Stockholm Deficit Disorder
Every time I dream about an airplane crashing, I wake up and quickly check the news for airplane crashes. Last week I dreamed the dream, an odd adventure that had me somehow back in my firefighter days, and I was running to the scene of the accident with a fire extinguisher, running, for some reason, through an impoverished ghetto, finding the wreckage burning against the side of a building, with the homeless surrounding the flames for warmth, a macabre sort of burn barrel. A few hours after I woke, I read about the crash that killed the coach and assistant coach at Oklahoma State.
One day I will dream of a crash the day before I am to board a plane and I will board it anyway, but I will linger at my son’s bed and touch his curls and remember carrying him to the lake and thinking, ‘Goddamn, this is a fine looking boy.’ And I will sneak into my daughter’s room and touch her cheek and imagine she is at the kitchen table, quietly drawing pictures of storybook monsters, with pieces of apple stuck to chin.
I will sit at the foot of our bed and see all our beds and the light our bedrooms let in. Through dusty Turkish smoke in spring and the tiny tenement window cut into concrete of student housing like we were prisoners. The first place we had with real carpet, whose light was filtered by pines, and the brick house on our first cul-de-sac, safe and quiet. An old Kansan ranch where we lived so briefly I’m ashamed to admit I have no image burned into my memory. And our first home, its leaky roof notwithstanding, that sheltered us from cold, and gave us real light, facing the south, like every room should, to welcome sunset and wish sunrise goodnight, alike.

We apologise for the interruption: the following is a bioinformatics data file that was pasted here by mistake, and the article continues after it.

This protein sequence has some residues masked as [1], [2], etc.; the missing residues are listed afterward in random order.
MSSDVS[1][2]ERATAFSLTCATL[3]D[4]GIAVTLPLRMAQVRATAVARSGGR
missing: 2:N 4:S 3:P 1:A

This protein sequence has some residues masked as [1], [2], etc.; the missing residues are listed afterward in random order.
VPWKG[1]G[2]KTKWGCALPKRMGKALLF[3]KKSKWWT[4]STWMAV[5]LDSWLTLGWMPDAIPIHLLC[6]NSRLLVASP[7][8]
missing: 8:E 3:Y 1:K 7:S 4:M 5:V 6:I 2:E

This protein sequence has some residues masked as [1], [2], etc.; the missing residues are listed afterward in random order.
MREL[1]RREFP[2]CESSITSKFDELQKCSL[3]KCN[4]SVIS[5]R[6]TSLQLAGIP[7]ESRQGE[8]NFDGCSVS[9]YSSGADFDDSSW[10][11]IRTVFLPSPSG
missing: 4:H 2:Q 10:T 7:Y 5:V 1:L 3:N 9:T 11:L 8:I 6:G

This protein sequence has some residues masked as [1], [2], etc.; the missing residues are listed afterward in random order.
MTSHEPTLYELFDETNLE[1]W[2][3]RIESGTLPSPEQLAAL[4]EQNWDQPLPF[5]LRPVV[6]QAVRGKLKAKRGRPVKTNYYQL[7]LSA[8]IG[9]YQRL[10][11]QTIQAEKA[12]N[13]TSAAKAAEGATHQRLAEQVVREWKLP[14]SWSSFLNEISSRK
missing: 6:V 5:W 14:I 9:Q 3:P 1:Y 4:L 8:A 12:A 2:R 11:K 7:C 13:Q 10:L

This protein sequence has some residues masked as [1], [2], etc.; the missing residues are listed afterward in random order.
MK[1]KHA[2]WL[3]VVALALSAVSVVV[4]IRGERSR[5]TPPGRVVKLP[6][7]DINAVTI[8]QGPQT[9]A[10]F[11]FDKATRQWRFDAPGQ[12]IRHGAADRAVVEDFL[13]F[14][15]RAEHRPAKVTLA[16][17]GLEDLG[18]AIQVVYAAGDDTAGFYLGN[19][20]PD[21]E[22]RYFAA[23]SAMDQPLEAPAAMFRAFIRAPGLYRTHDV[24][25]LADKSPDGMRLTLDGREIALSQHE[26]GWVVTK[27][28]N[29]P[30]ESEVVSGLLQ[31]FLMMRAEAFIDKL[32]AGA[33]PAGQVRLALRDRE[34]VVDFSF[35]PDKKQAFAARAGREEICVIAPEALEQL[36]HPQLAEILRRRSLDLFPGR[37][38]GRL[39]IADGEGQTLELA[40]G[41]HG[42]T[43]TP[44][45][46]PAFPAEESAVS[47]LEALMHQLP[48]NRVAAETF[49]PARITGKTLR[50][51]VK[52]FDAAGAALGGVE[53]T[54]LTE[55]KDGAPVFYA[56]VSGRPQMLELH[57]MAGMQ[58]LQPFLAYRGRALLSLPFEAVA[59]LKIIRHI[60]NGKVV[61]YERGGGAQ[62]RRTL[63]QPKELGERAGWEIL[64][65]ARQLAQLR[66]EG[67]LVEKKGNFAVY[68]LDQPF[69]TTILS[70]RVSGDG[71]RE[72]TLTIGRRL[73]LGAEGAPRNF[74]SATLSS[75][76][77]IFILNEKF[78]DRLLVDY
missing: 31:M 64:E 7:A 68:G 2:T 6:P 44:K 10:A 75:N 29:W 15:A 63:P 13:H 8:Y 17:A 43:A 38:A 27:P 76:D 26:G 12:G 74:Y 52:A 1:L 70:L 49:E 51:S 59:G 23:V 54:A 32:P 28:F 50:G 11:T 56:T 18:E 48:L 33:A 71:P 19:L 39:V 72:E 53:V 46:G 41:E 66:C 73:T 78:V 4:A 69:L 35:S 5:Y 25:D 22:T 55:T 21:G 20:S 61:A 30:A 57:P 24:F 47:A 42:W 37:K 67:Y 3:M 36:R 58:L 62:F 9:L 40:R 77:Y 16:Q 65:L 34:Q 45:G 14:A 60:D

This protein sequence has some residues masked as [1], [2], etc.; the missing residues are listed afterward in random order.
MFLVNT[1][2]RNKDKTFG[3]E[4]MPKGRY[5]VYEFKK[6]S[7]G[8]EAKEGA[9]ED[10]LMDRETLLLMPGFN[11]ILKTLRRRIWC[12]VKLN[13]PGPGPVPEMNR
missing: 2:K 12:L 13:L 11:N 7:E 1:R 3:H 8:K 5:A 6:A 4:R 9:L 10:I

We welcome every day, whether hospitably or hostilely, and we show each evening the way home, or allow it an overnight stay. And then our bedroom bears silent witness to the birds and the weather.
Yesterday was pleasant enough. But I miss long, comfortable conversations. So much of the holidays are small, pleasant talk, fumbling around the bedrooms of your brain for names and jobs and the details of the last time we met exchanged with distant relatives and friends-of-the-family. Sometimes you forget the particulars of a religious or political bent, and you tiptoe cautiously around current events. Weather and children and pets make their living in this space.
Two of the party-goers were there with recent matches made on-line, and another, high as a kite, was awaiting the angry arrival of an ex to pick up their daughter. Three or four gave speeches toasting thankfulness for their wives, and one girl, knee high what seemed like yesterday, was there at the main table, lifting a glass to her tearful parents. It is a lonely place for me, and I stole away without saying goodbye, still incapable of departing like a normal person. I drove home alone and fed turkey to the dog and for some reason dreamed an elaborate dream of being kidnapped by monsters who walked me through barren college campuses that melted into sprawling cityscapes on unpleasant errands. The monsters became bored with me, however, as I kept annoying them with probing questions, and suddenly I was free to find my way back, nonplussed, as is wont in dreaming. Today I will skip the sales and hope to spend all my money on meaning.